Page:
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chapter five: Continuation of the Same Subject - Benjamin Constant, Principles of Politics Applicable to All Governments 
Principles of Politics Applicable to a all Governments, trans. Dennis O’Keeffe, ed. Etienne Hofmann, Introduction by Nicholas Capaldi (Indianapolis: Liberty Fund, 2003).
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Continuation of the Same Subject
If you apply this experience of the last three centuries of history to the present state of human intellection, you will readily be convinced that the annihilation of press freedom, that is to say, of intellectual progress, would have results today even more fatal than those we have recounted. The monarchies whose progressive withering and retrograde movement we have described, deprived of the free use of printing from its inception, felt this deprivation only in a dull, slow, imperceptible way. A people deprived of freedom of the press after having enjoyed it, would experience the initial pain of this loss more sharply, followed by a more rapid degradation. The thing which debases men is not lacking a right but having to give it up. Condillac says there are two sorts of barbarism, the one which goes before enlightened centuries and the one which succeeds them.16 In the same way one can say there are two kinds of servitude, the one preceding liberty and the one replacing it. The first is a desirable state of affairs compared to the second. But the choice of these is not left to governments, because they cannot annihilate the past.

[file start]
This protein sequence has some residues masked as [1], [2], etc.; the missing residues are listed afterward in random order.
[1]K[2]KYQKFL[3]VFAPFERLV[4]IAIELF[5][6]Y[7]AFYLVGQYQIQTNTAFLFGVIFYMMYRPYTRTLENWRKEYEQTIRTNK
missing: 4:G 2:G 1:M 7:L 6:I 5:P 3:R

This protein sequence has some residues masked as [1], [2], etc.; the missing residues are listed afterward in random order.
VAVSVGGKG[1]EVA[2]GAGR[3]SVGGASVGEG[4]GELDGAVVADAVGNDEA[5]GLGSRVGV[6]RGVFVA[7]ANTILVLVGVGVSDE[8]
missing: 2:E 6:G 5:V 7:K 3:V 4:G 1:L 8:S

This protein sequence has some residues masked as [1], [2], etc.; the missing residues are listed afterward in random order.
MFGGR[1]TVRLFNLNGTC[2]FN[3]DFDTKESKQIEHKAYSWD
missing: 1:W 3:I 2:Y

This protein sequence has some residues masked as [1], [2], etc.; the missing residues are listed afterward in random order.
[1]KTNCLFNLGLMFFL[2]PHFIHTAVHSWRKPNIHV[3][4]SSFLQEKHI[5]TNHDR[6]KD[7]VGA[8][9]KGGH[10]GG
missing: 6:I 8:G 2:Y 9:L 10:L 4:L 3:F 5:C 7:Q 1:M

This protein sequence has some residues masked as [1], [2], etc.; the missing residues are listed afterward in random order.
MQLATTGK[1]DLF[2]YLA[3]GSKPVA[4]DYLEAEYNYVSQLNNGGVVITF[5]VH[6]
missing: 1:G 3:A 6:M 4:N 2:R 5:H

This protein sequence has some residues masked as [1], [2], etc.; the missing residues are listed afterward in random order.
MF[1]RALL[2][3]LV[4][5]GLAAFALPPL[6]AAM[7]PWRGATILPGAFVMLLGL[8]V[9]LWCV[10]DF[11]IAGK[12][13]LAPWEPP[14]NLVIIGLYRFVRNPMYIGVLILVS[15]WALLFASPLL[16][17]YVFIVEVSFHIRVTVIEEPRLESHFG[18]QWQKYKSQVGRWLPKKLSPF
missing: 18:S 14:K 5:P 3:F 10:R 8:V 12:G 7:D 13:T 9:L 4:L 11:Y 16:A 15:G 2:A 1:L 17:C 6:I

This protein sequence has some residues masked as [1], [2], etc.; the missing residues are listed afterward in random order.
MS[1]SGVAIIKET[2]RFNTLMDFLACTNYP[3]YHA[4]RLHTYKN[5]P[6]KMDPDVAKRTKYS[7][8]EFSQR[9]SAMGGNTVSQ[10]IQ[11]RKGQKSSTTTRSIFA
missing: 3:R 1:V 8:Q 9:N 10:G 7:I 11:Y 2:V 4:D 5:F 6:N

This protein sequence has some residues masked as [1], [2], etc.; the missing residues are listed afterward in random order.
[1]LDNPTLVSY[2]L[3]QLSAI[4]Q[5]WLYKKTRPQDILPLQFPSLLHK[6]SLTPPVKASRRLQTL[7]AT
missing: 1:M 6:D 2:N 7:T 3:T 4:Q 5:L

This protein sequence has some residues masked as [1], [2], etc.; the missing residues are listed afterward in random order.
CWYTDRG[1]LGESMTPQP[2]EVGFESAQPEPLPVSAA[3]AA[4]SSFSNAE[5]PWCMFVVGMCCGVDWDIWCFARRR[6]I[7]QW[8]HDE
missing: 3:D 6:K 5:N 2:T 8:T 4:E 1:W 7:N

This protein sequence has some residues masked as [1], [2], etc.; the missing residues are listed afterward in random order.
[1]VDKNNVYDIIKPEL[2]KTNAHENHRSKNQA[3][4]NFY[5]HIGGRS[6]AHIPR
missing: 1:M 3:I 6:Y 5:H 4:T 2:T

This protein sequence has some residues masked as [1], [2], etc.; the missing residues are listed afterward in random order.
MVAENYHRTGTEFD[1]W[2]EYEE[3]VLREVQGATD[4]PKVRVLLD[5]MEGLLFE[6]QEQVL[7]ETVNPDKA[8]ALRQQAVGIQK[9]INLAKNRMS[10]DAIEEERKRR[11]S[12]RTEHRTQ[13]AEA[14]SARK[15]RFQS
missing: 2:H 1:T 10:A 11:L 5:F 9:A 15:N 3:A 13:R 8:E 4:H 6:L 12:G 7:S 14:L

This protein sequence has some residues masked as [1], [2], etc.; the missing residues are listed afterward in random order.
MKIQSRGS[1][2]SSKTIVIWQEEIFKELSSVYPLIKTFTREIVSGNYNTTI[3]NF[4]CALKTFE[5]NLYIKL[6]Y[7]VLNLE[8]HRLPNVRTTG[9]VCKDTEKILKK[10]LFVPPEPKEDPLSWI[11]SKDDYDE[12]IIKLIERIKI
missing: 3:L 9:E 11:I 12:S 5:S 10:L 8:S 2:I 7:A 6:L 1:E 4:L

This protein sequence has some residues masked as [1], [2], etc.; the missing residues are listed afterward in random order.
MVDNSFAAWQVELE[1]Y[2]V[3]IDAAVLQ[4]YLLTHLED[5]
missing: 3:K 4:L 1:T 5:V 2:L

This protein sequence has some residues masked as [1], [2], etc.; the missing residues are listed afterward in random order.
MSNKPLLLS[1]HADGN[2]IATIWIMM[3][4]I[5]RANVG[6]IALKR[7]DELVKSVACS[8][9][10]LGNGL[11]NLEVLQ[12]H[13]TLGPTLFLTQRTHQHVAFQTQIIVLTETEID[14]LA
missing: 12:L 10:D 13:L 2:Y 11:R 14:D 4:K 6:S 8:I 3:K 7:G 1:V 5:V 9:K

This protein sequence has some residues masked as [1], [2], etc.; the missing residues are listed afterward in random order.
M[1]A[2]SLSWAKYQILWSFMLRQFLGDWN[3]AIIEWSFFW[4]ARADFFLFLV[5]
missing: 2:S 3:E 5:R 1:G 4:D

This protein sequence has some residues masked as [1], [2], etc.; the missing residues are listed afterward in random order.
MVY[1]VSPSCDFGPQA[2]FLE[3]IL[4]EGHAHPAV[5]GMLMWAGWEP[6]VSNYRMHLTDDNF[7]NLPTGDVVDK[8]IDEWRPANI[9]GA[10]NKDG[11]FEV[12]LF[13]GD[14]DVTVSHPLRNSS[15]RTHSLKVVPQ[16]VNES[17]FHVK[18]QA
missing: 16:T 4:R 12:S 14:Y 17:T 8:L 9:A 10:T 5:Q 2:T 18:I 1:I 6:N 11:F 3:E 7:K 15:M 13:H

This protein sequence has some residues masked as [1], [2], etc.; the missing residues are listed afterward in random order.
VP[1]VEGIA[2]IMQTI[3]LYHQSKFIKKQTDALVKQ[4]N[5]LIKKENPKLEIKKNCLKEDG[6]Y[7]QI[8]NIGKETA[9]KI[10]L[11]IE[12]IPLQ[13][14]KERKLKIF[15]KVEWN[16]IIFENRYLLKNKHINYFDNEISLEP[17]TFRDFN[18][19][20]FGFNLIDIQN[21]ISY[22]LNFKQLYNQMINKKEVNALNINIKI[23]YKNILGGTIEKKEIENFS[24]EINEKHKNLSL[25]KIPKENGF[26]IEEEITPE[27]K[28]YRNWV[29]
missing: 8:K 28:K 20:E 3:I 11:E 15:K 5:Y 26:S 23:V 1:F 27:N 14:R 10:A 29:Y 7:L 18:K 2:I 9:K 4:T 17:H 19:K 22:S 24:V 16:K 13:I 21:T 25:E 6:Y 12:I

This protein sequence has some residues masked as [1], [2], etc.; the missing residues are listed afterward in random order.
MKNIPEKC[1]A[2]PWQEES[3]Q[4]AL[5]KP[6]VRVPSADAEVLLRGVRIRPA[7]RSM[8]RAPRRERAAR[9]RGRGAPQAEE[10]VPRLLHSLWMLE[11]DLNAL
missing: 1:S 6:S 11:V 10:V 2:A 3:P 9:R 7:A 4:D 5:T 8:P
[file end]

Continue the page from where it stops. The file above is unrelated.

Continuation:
Imagine an enlightened nation, enriched by the works of a number of studious generations, possessing masterpieces of all types, having made immense scientific and artistic progress, and having got to this point by the only way that can lead there, the enjoyment, assured or precarious, of freedom of publication. If the government of that nation put such constraints on that freedom that it became every day harder to elude them, if it did not allow the exercise of thought except in a predetermined direction, the nation could survive for a while on  its former capital, so to speak, on its acquired intelligence, on habits of thinking and doing picked up earlier; but nothing in the world of thought would renew itself. The reproductive principle would have dried up. For some years vanity might stand in for the love of learning. Sophists, remembering what glamour and esteem literary works used once to bestow, would give themselves over to works of ostensibly the same genre. Their writings would combat any good effects which other writings might have had, and as long as there remained any trace of liberal principles, there would be in such a people’s literature some kind of movement, a sort of struggle against these ideas and principles. This very movement, however, this struggle, would be an inheritance of a now-destroyed liberty. To the extent that the last vestiges, the last traditions, could be dispelled, there would be less acclaim and less advantage in continuing these more and more superfluous attacks. When all had been dispelled, the battle would finish, because the combatants would no longer perceive even the shadow of their foes. Conquerors and conquered would alike keep silence. Who knows if the government might not reckon it worth imposing this? It would not want anyone to reawaken extinguished memories, or stir up abandoned ideas. It would come down hard on overzealous acolytes as it used to on its enemies. It would forbid even writings taking its own line, on the interests of humanity, as some pious government once forbade talk of God, for good or ill. Thus a career in real thinking would be definitively closed to the human spirit. The educated generation would gradually disappear. The next generation, seeing no advantage in intellectual occupations, or indeed dangers therein, would break off from them for good. You will say, in vain, that the human spirit could still occupy itself with lighter literature, that it could enter the service of the exact or natural sciences, or devote itself to the arts. When nature created man, she did not consult government. Her design was that all our faculties should be in intimate liaison and that none should be subject to limitation without the others feeling the effect. Independent thinking is as vital, even to lighter literature, science, and the arts, as air is to physical life. One could as well make men work under a pneumatic pump, saying that they do not have to breathe, but must move their arms and legs, as hold intellectual activity to a given object, preventing it from preoccupying itself with important subjects which give it its energy because they remind it of its dignity. Writers strangled in this way start off with panegyrics; but they become bit by bit incapable even of praise and literature finishes  up losing itself in anagrams and acrostics. Scholars are no more than the trustees of ancient discoveries which deteriorate and degrade in manacled hands. The source of talent dries up among artists along with the hope of glory which is sustained only by freedom. By a mysterious but incontestable relationship between things from which one thought oneself capable of isolating oneself,17 they no longer have the ability to represent the human figure nobly when the human spirit is degraded.18